You are hereCU students stage their own idol competition
CU students stage their own idol competition
Friday night marked the 9th annual “CU Idol” competition, which is sponsored by
The Herd, a student branch of the Alumni Association.
The competition gives 10 finalists the opportunity to showcase their talents in
front of family, friends and other CU students.
Modeled after “American Idol,” the first round consists of each contestant
singing a song of their choice, and they are able to use any instruments they feel will
enhance their performance.
The second round is a cappella, and focuses on vocal abilities. After each
round, the judges and audience members rated each contestant after each song.
Audience members were accompanied by iClickers and were able to rate on a
scale from A to D. The five contestants that received the highest votes from the
judges and audience members were announced to advance to the third and final
For the last found, the five finalist performed a song and style of their choice.
First up was freshman and theatre major Satya Chazvez, who moved the crowd
with her own rendition of “At Last,” by Etta James.
Continuing Education student, Rana Novini used her singing and piano skills as
she performed Lady Gaga’s “Telephone.”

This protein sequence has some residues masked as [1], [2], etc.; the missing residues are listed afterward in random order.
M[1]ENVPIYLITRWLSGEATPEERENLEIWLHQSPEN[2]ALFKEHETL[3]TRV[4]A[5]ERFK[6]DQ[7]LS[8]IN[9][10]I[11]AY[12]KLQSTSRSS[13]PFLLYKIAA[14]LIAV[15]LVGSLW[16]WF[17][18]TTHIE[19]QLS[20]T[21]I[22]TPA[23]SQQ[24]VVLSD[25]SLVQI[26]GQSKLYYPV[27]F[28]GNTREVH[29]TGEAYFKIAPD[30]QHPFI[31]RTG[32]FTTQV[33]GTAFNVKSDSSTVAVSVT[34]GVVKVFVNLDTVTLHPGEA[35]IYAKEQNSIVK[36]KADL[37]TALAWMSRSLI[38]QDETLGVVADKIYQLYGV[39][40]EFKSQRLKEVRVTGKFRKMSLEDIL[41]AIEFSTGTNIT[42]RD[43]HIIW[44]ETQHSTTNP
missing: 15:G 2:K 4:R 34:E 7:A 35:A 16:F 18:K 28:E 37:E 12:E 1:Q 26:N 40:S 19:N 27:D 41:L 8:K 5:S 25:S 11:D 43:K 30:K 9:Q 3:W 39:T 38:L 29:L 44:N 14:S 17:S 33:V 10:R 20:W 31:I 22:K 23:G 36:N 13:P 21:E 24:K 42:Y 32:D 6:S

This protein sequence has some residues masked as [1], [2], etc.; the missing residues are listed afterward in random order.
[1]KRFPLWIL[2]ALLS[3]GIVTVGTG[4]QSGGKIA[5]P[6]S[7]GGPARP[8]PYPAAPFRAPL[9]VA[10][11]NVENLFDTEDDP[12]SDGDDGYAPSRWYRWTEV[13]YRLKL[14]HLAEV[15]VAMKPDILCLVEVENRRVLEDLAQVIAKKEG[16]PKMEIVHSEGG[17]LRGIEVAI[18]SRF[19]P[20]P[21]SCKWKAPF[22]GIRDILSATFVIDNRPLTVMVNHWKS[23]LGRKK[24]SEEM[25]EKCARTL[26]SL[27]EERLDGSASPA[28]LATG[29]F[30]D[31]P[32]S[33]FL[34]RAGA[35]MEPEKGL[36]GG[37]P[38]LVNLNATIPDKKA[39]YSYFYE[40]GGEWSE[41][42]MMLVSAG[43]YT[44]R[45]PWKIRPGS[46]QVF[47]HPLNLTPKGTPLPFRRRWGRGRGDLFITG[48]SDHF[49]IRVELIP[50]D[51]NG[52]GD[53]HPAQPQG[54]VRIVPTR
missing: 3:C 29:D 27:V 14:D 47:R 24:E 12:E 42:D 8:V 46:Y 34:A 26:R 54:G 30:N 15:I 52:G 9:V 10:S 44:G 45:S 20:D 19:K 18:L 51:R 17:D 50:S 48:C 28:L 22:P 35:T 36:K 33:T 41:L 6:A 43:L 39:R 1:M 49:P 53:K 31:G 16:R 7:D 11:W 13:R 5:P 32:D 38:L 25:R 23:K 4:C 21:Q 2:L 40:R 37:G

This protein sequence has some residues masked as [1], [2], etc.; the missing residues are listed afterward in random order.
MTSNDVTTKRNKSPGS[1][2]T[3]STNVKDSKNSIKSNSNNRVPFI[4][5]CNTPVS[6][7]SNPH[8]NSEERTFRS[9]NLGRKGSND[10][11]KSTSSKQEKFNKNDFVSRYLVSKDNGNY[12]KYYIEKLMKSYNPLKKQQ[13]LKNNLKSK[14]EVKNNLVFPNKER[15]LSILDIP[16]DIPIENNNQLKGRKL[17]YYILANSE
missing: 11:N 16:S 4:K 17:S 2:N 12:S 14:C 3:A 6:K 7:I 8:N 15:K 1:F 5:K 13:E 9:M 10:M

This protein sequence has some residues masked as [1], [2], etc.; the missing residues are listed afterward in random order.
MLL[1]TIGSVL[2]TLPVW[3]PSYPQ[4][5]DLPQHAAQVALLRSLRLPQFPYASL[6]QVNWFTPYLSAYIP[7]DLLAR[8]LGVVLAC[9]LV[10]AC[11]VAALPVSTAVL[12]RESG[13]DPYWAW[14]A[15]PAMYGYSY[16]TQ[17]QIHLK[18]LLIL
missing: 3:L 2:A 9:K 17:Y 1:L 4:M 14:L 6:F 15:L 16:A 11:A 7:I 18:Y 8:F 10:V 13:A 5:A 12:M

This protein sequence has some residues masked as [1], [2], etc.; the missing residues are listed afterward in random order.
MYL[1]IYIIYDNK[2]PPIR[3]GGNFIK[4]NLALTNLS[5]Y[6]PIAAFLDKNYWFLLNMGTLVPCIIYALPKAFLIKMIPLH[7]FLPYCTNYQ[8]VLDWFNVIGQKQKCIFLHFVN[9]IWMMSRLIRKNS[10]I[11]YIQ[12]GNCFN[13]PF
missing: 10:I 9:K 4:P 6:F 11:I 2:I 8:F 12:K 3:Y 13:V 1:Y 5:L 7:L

Another freshman, Tayler Bledsoe impressed the crowd with a range of abilities.
Bledsoe performed an original song, “Medina,” which was accompanied by a
guitar, kick drum and a shaker on her right foot. This earned her the title of a
Emily Koeppel, junior majoring in integrative physiology, showed off her soulful
sound with a rendition of Alicia Key’s “If I Ain’t Got You.”
Senior and electrical engineer major, Peter Zagone, got the crowd pumped with
an acoustic version of Blues Traveler’s “Hook.”
After the final round, the audience and contestants eagerly waited as the judges
deliberated and tallied up the scores.
Third place went to Emily Koeppel, who took home a prize of $250. Second
place winner was awarded $500, which went to the “one-man band,” Tayler
Satya Chavez took home the grand prize of $1,000, and the title of this year’s
Although it may not be “American Idol,” the competition is still a great
opportunity for contestants to practice being on stage and getting comfortable
performing in front of an audience, skills they can use in the future weather that
includes a music career or not.